“Vegas” is Back on CBS Fridays with Michael Chiklis and sizzling Sin City

Michael Chiklis on the set of Vegas, photo by Margie Barron

Vegas is the outstanding CBS drama returning to Friday nights on CBS. The stars say they are at home in the 1960s, surrounded by showgirls and one-arm bandits (aka slot machines) on the show. “What’s not to love,” says Michael Chiklis. He especially loves the classic cars that line up outside the Savoy Casino, the gambling joint he runs for the mob bosses.

Having classic cars around to invoke the era gives him fond memories of his childhood. Chiklis says, “I can’t claim that I ever was a car aficionado, but I love vintage cars. There are certain cars I really respond to. I remember my dad had an old Cadillac convertible with the wing tips. That was my favorite car of my childhood, because we didn’t bother with seat belts back then, and my brother and I used to rumble in the back seat.”

Chiklis explains, “I was born in ’63, so when I think of this period, I think of my earliest memories and I look at these cars, and there are certain tactile memories that come along with it of my grandfather and grandmother, and certain smells that just make me reminisce about some of the people I love the most in my life.”

The rest of the cast, Dennis Quaid, Jason O’Mara, Carrie Anne Moss, Taylor Handley, and Sarah Jones, also express a fondness for embracing the era. The show has great characters and storytelling, focusing on Las Vegas in 1961. It follows a replanted Chicago gangster (Chiklis) who finds himself at odds with the local Sheriff Ralph Lamb (Quaid). It’s based on real people who were part of Sin City’s early days.

Althought Chiklis has played cops before, he’s at home on the other side of the law as wise guy “Vincent Savino.” Earlier in his career Chiklis was the good guy in the titled role on The Commish, and after that the rogue police detective “Vic Mackey” on the FX series The Shield.

It would be easy for Chiklis to play his mob guy role in a stereotypical way, but instead he says, “We want this to be entertainment, but we also want it to be impactful, and to tell really great stories. So that’s what our focus is on. We are not interested in overblown clichés and playing cartoons. We want to ground all these characters in reality. It’s very easy to get into clichéd archetypes, but we are keenly aware of that, and so are the writers. I know for my part, we’ve all been really focused on playing it for the real and different situations.”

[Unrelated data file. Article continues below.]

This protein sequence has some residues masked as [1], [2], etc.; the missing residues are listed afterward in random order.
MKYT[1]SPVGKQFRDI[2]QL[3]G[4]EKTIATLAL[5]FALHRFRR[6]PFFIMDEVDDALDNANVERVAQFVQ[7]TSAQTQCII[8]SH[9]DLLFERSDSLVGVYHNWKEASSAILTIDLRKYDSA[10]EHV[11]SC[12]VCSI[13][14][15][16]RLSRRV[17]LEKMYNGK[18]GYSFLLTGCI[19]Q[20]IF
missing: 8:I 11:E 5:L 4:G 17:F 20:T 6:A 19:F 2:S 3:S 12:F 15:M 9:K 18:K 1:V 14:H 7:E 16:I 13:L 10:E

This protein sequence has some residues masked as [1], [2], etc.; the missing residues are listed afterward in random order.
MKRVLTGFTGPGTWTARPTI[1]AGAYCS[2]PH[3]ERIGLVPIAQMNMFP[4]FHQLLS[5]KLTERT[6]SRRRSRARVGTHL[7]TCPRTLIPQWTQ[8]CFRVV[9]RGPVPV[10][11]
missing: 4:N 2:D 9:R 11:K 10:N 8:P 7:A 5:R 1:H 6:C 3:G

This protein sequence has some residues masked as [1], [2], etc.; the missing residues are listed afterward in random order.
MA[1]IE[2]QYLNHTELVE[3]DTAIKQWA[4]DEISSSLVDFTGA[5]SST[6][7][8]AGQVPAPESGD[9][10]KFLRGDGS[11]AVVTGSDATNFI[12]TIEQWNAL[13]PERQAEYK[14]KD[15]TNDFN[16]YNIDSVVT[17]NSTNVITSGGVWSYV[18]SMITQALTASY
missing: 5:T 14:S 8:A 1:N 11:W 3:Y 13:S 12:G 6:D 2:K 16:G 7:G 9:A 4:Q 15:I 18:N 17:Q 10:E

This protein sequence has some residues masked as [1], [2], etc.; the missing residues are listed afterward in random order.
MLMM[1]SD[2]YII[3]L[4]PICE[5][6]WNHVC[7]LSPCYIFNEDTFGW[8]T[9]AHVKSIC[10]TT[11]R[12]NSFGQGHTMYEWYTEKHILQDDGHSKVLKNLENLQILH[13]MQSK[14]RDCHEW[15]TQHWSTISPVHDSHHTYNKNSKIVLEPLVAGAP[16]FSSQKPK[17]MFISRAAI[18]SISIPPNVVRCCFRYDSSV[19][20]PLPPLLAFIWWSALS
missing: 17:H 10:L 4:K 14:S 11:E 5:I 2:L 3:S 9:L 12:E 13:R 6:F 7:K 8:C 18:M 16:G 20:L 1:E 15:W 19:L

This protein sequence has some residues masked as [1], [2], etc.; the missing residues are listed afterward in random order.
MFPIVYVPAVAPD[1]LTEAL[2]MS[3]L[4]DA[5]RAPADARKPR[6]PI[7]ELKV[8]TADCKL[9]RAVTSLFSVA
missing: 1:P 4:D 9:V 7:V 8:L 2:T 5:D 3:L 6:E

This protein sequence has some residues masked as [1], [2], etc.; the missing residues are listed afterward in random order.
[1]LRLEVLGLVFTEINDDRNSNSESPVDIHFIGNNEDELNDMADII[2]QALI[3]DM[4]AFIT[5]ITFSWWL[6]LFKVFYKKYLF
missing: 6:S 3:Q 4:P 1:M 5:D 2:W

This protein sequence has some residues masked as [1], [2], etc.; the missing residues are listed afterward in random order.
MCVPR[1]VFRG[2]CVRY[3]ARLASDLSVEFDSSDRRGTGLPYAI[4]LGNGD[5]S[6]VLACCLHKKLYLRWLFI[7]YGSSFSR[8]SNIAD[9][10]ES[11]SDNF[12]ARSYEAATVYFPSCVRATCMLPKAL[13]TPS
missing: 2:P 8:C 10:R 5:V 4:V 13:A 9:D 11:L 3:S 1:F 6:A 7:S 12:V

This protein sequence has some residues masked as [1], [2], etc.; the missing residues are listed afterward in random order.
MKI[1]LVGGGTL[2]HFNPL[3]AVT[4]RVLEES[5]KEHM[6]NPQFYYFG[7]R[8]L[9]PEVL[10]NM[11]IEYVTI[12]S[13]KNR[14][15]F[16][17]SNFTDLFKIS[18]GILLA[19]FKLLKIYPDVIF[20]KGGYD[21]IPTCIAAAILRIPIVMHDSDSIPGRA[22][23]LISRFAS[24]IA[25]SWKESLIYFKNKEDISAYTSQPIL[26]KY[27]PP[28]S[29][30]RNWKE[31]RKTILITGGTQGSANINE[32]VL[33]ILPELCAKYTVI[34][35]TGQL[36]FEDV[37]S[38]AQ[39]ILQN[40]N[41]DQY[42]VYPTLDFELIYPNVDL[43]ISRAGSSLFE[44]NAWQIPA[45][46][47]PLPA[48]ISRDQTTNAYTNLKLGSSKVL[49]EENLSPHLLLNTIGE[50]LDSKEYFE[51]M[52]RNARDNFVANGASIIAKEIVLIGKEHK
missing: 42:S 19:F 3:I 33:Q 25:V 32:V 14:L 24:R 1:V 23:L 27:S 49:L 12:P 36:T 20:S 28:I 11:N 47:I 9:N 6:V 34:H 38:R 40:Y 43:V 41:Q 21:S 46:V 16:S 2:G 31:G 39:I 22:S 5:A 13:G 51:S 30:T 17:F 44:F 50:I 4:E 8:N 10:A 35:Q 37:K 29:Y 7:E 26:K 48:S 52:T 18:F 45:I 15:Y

He says his Savino character was bound to clash with Dennis’ Sheriff, but there is some admiration between them as well. “I remember the scene in the pilot when I’m coming out of the plane and I see him for the first time. And you can imagine what a guy from Chicago is thinking when he comes off the plane and sees someone like Roy Rogers. There’s that sort of grudging admiration for each other.”

Vegas gives depths and layers to the characters that inhabited the early days of the gambling oasis in the Nevada desert. Chiklis notes that it was a great time of growth, “It was a relatively small town, then really exploded thanks to the mob.”

Chiklis, 49, directed an episode of Vegas, as he has did several times with The Shield. He’s also a classically trained actor, who earned his Equity card at age 13 appearing in off-Broadway theater productions. He attended Boston University’s School of Performing Arts, and after graduating he auditioned for the role of John Belushi in the controversial film Wired.

Chiklis guest starred on a variety of series, from LA Law to Seinfeld. Then along came The Commish, which ran from 1991 to 1996. He also starred on Broadway in the one-man show Defending the Caveman. Some of his film credits include the Fantastic 4 film franchise, The Tax Man, Do Not Disturb, and Soldier. He also starred in the No Ordinary Family series, and had fun playing “Curly” in the ABC movie The Three Stooges. Now Chiklis is back as wise guy Savino in sizzling Sin City. #

Margie Barron has written for a wide variety of outlets including Gannett newspapers, Nickelodeon, Tiger Beat and 16 Magazine, Fresh!, Senior Life, Production Update, airline magazines, etc. Margie is also proud to have been half of the husband & wife writing team Frank & Margie Barron, who had written together for various entertainment and travel publications for more than 38 years. Frank Barron was the editor of The Hollywood Reporter, having served twice in that capacity. In between, he was West Coast news director for Billboard Publications, supervising their five magazines. Barron also created the western TV series “The Man From Blackhawk” for the ABC network. For more than three decades he and writer-wife Margie Barron covered Hollywood for Production Update magazine, and they contributed to numerous publications.


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